The reader may wish to say, "God, I want to praise You for the fact that You are always going to hear me when I pray!" Again, this will be fruit offered to God, and you may be on your way to enjoying feeding God's desire for praise.
There is another reason we should praise God in advance, even if we were not admonished to and expected to. I believe we would all agree that an individual is more likely to be motivated to do something for a person who appreciates what is done for them than for those who take it for granted. In the same way, God is quick to give abundant blessings to those who are appreciative of all that He does.
Let us look at what Jesus said in John 11:41, just prior to raising Lazarus from the dead. He said, "I thank thee that thou hast heard me..." This does not refer to God having heard Him in the past, because He clarifies by stating that He knows God always heard Him. Here He is saying the same thing as talked about in Isaiah 65:24, where it says, "...before they call I will answer..." Jesus glorified God the Father by proclaiming that He knew God heard Him whenever He prayed, and that He would send an answer this time just as He always did. This was active faith. Notice that Jesus was glorifying God by doing this. He goes on to say that the reason He prayed was for the benefit of those who were listening to Him. What Jesus was doing was meant to produce confidence in God among those who were at the tomb of Lazarus. Jesus was, in essence, bragging on God to help their unbelief.
At least one of the reasons that the world today is not drawn to the things of God, is that there is little testifying being done by those who claim they love the Lord and what He has done, and is doing for them. If more praising were going on, the lost would surely be more likely to believe that salvation was something worth having. This would especially be true if we were praising God for things not yet done, but which we expect to see! There is more joy evidenced by the professing saints of God over sporting events in our day than over the things of God. Indeed, many who are supposedly saved are more likely to brag on and praise their favorite team or player than their Saviour! They will even boast how bad the opponent will be beaten before the event takes place, and maybe even before the season begins!! The reader ought to be able to see the analogy here. What does the average church member expect God to do in their individual life or in the ministry of their church? Do we have as much confidence in the God of heaven as in the heroes of the basketball court, gridiron, or ball field?
Notice that Jesus not only had confidence that He was heard, but He gave thanks when He prayed. Philippians 4:6, admonishes us to 'be careful for nothing; but in every thing by prayer and supplication with thanksgiving' let our requests be made known unto God. Colossians 4:2, says to 'continue in prayer and watch in the same with thanksgiving.' The word 'with' means 'in addition to,' or 'along-side of.' There are at least two tremendous truths to be learned from this.
First, is that thankfulness is a form of praise. Thanking someone shows that they have done something worthy of note for another. It is a good thing which has evoked a response from the recipient, and it speaks well of the giver's character. Praising God can take the form of a simple, "Thank You God," for what-ever it may be that He does for one. When offered along with our request, it is like frosting on cake; like hot fudge on ice cream; like gravy on mashed potatoes. Thanksgiving is a motivator to God, and an active indi-cation of our appreciation for God and His actions toward us.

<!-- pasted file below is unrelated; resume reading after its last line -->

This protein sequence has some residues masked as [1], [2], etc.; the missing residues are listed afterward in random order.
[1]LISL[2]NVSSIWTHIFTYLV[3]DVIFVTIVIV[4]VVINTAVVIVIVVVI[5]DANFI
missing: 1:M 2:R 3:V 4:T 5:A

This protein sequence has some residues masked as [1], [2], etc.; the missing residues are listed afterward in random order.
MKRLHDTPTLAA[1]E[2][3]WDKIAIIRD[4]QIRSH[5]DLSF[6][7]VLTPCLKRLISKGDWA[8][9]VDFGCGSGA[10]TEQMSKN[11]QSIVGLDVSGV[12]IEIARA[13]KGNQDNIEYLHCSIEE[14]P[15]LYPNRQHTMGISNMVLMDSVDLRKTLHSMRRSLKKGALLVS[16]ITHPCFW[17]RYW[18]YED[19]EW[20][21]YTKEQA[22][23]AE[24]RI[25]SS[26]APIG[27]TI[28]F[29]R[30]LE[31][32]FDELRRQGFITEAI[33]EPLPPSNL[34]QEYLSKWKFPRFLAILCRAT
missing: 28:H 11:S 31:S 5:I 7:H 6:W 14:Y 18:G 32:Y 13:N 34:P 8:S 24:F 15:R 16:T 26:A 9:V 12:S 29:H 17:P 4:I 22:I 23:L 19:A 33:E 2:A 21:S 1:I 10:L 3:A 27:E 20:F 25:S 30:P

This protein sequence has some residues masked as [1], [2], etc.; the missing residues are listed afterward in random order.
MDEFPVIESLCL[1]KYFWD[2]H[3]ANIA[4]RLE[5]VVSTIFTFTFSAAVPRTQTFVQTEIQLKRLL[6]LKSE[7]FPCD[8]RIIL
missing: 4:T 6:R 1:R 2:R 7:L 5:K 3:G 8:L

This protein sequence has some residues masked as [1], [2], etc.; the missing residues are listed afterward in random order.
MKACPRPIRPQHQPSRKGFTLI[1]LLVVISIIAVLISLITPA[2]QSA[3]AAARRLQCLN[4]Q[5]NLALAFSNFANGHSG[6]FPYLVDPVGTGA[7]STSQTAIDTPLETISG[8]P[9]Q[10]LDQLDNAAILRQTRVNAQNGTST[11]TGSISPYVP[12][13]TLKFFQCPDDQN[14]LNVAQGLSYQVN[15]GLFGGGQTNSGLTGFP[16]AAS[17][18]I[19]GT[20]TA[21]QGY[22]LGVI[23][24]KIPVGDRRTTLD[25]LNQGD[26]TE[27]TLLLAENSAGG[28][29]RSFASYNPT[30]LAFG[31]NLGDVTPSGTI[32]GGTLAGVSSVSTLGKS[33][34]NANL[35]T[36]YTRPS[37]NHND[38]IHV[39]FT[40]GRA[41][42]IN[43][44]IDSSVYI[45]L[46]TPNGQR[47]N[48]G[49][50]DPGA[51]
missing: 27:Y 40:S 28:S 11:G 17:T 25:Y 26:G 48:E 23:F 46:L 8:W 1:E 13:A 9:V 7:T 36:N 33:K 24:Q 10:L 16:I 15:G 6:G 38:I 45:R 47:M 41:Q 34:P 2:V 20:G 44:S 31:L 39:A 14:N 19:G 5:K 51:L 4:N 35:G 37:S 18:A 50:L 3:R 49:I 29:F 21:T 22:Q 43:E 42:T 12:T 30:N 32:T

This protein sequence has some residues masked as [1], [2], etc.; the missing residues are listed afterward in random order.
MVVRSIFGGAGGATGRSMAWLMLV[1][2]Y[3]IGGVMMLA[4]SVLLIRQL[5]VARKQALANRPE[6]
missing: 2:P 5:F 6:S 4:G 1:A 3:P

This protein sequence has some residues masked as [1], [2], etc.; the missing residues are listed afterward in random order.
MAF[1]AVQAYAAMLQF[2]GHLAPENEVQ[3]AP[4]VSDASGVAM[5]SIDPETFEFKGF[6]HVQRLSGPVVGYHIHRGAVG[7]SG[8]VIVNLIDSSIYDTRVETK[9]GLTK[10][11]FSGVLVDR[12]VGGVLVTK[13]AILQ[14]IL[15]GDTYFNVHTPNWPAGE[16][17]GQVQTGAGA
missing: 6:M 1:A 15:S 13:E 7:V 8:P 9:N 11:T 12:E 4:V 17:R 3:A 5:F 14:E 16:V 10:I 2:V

Second, when a Christian is thankful and praises God for receiving before it is done, God sees that as true faith and not only responds to it, but God is actually nourished by this act. It is a fruit that we produce which feeds Him! Let the idol worshippers bring literal fruit to their fake gods who can only receive them spiritually, but let us give our God spiritual fruit which He consumes literally!! Just as God consumed the sacrifice of Elijah on Mount Carmel, He will do the same with the fruit of our lips; our sacrifice of praise.
Just as our prayers are said to be 'odours' (literally 'incense') in Revelation 5:8, and the sacrifices in the Old Testament were a 'sweet smelling savour' to God, our praise has a spiritual 'taste' to God.
The Scripture invites men to 'taste' the Lord in Psalm 34:8, and we are said to be blessed if we 'hunger and thirst' after righteousness according to Matthew 5:6. It is not out of line to say, then, that God can feed on our praise in a spiritual sense. It satisfies a real spiritual hunger that He has.
There has been much emphasis placed on Christians 'dining' on the things of God, but little or no preaching, teaching, or inviting of Christians to 'feed God.' No wonder He is frustrated and hungry in this day and time!
As I said above, God is moved by those who are appreciative of His actions toward them. But lest some think that being appreciative is a passive thing, and that vocally praising and giving thanks is not necessary, let me say that one may be appreciative and be silent. But just as James says our faith is demonstrated through our works, so our appreciation becomes evident and is reinforced when we praise.
Are you not more pleased when someone vocalizes their feelings over some act you have performed for them than when they passively receive them? God is the same way. He gets excited when we tell Him and all those around us what we are feeling in our hearts. The Scripture says, "Out of the abundance of the heart the mouth speaketh." This means that if the heart gets full enough, it will cause outward words.